For PCV7 IgG ELISA responses at 12 months, GMC ratios (GMCMMRV+PCV7 or MMRV+PCV7+Hib/GMC MenACWY-D+PCV7) were <2 for all serotypes (1.59–1.83 for serotype 4, 1.52–1.99 for serotype 6B, 1.25–1.74 for serotype 9V, 1.56–1.58 for serotype 14, 1.45–1.84 for serotype 18C, 1.55–1.61 for serotype 19F and 1.41–1.52 for serotype 23F). The antipneumococcal antibody responses after concomitant PCV7 and MenACWY-D administration were noninferior to those after concomitant PCV7 and MMRV or PCV7, MMRV and Hib administration for 11 of the 14 response comparisons (the upper limits of the 2-sided 95% CIs of the ratios of the antipneumococcal antibody GMCs [GMCMMRV+PCV7 or MMRV+PCV7+Hib/GMCMenACWY-D+PCV7] were <2). For serotypes 4, 6B and 18C, the ratios of the antipneumococcal antibody GMCs (GMCPCV7+MMRV/GMCPCV7+MenACWY-D) were <2, but the upper limits of the 2-sided 95% CI of the ratios were >2 (Fig. 3).
Geometric mean titers by MOPA were high for all serotypes, and any divergence between study groups was observed at titers higher than the protective threshold of 1:8. Although geometric mean titer or GMC responses were lower when PCV7 was administered with MenACWY-D, more than 98% of participants achieved pneumococcal MOPA titers ≥1:8 and ELISA antibody concentrations ≥0.35 μg/mL (Table 5).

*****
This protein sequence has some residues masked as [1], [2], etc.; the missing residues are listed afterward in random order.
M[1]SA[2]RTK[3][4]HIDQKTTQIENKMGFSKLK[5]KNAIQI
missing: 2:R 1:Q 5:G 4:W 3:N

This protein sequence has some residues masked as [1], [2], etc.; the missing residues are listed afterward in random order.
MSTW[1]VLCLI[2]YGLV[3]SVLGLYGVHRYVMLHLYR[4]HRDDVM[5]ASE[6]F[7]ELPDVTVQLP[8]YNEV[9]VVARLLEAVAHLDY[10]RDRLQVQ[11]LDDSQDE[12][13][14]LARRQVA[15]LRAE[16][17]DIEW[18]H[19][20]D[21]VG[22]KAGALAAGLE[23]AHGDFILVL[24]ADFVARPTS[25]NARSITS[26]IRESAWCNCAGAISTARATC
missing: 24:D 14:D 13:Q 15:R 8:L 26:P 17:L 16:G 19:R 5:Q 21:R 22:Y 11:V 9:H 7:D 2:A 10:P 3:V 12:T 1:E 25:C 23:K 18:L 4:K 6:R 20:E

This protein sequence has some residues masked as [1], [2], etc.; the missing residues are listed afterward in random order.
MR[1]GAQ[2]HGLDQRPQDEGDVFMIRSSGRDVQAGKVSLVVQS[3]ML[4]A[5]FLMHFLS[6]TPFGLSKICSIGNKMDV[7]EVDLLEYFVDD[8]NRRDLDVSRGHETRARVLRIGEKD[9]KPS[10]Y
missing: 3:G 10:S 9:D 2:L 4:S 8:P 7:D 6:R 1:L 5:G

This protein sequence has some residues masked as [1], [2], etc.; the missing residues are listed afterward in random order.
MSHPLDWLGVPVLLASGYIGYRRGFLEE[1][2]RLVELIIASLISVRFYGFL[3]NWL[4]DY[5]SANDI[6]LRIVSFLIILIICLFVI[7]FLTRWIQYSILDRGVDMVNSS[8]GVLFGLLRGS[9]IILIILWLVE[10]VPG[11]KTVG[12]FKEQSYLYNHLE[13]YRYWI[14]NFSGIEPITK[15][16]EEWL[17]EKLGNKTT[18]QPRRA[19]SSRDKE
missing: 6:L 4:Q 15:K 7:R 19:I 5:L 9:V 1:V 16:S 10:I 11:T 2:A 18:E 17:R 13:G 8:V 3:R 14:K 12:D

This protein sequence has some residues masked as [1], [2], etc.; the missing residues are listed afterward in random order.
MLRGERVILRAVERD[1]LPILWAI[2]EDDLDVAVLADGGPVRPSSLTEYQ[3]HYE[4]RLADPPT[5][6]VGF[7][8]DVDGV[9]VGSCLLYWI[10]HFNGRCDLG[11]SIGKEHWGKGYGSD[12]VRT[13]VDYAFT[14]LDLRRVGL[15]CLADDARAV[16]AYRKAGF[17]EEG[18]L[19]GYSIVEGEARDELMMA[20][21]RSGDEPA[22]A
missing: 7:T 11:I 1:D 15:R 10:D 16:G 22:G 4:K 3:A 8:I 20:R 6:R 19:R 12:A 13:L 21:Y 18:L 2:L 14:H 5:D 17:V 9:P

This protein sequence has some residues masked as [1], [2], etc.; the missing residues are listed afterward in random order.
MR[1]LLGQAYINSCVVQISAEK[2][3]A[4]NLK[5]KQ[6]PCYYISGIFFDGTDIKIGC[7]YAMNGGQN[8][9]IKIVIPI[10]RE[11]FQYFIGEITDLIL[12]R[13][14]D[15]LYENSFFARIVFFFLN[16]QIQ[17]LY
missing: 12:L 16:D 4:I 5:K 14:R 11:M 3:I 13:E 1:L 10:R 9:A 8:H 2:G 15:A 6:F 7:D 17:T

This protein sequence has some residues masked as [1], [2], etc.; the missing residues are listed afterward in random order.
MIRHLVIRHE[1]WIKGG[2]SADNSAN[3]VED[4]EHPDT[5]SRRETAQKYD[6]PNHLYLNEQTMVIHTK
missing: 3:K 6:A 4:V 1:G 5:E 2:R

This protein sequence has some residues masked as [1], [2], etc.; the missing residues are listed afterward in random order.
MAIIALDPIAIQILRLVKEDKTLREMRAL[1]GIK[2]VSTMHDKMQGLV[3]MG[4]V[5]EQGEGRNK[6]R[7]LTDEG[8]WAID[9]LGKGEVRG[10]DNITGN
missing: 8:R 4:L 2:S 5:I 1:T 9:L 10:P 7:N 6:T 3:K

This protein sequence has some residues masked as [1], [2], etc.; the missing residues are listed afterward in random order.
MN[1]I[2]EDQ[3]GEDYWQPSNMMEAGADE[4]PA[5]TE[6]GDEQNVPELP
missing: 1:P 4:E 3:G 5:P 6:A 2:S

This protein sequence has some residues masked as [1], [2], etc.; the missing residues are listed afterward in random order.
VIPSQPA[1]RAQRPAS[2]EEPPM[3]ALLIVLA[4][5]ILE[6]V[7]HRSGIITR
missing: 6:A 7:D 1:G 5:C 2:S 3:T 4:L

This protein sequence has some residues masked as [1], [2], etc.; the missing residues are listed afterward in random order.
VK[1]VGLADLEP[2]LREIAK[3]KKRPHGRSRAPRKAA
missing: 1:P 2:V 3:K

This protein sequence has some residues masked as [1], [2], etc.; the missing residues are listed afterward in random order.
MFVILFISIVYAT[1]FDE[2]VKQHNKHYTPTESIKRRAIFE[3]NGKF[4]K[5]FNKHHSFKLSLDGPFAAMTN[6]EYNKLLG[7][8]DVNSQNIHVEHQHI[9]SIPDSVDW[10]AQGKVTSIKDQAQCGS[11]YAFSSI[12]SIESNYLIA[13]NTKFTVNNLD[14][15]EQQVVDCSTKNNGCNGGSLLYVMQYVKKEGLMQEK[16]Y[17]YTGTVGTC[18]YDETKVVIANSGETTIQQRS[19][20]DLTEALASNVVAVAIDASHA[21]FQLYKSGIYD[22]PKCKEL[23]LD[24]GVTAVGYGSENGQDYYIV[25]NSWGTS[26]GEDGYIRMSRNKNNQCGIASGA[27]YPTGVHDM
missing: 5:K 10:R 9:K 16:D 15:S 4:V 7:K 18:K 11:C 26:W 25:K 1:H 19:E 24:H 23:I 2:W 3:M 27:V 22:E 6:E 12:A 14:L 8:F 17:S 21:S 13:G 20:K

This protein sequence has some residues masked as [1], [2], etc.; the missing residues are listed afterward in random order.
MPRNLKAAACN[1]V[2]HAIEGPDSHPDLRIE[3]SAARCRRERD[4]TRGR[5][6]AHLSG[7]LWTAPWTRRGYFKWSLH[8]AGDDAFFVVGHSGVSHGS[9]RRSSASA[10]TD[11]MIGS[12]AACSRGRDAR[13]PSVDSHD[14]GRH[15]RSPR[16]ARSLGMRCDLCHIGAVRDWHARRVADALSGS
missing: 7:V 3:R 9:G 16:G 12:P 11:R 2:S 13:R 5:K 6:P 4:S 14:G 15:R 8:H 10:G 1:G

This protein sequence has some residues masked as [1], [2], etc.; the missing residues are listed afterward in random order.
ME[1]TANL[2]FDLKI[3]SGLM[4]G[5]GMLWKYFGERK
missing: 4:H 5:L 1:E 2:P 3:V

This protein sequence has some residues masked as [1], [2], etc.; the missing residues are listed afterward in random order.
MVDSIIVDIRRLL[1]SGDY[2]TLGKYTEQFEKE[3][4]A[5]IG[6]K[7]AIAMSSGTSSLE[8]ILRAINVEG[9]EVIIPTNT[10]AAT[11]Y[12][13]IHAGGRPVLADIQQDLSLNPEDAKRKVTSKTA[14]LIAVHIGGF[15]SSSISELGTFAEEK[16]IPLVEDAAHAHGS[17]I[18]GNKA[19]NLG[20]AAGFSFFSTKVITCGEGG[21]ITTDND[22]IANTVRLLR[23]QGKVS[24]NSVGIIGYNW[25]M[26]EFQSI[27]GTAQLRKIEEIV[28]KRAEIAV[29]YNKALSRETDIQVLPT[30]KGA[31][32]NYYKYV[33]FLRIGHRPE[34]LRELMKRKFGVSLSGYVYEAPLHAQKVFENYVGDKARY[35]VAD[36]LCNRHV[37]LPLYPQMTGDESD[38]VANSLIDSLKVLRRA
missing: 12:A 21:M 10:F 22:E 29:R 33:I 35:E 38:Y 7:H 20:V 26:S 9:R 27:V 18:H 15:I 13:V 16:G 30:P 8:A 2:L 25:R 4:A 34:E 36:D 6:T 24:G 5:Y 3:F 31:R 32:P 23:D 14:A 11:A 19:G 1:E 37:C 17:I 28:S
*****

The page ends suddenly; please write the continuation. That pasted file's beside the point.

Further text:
More than 3000 children received MenACWY-D alone or concomitant with standard pediatric vaccines (Table 6). Study B and Study C participants received either a single vaccination with MMRV vaccine (ProQuad) or 2 separate vaccinations with MMR and varicella vaccines (MMR+V). Most (97.0%) received a single MMRV vaccination, and such recipients provided most of the Study B and Study C safety data.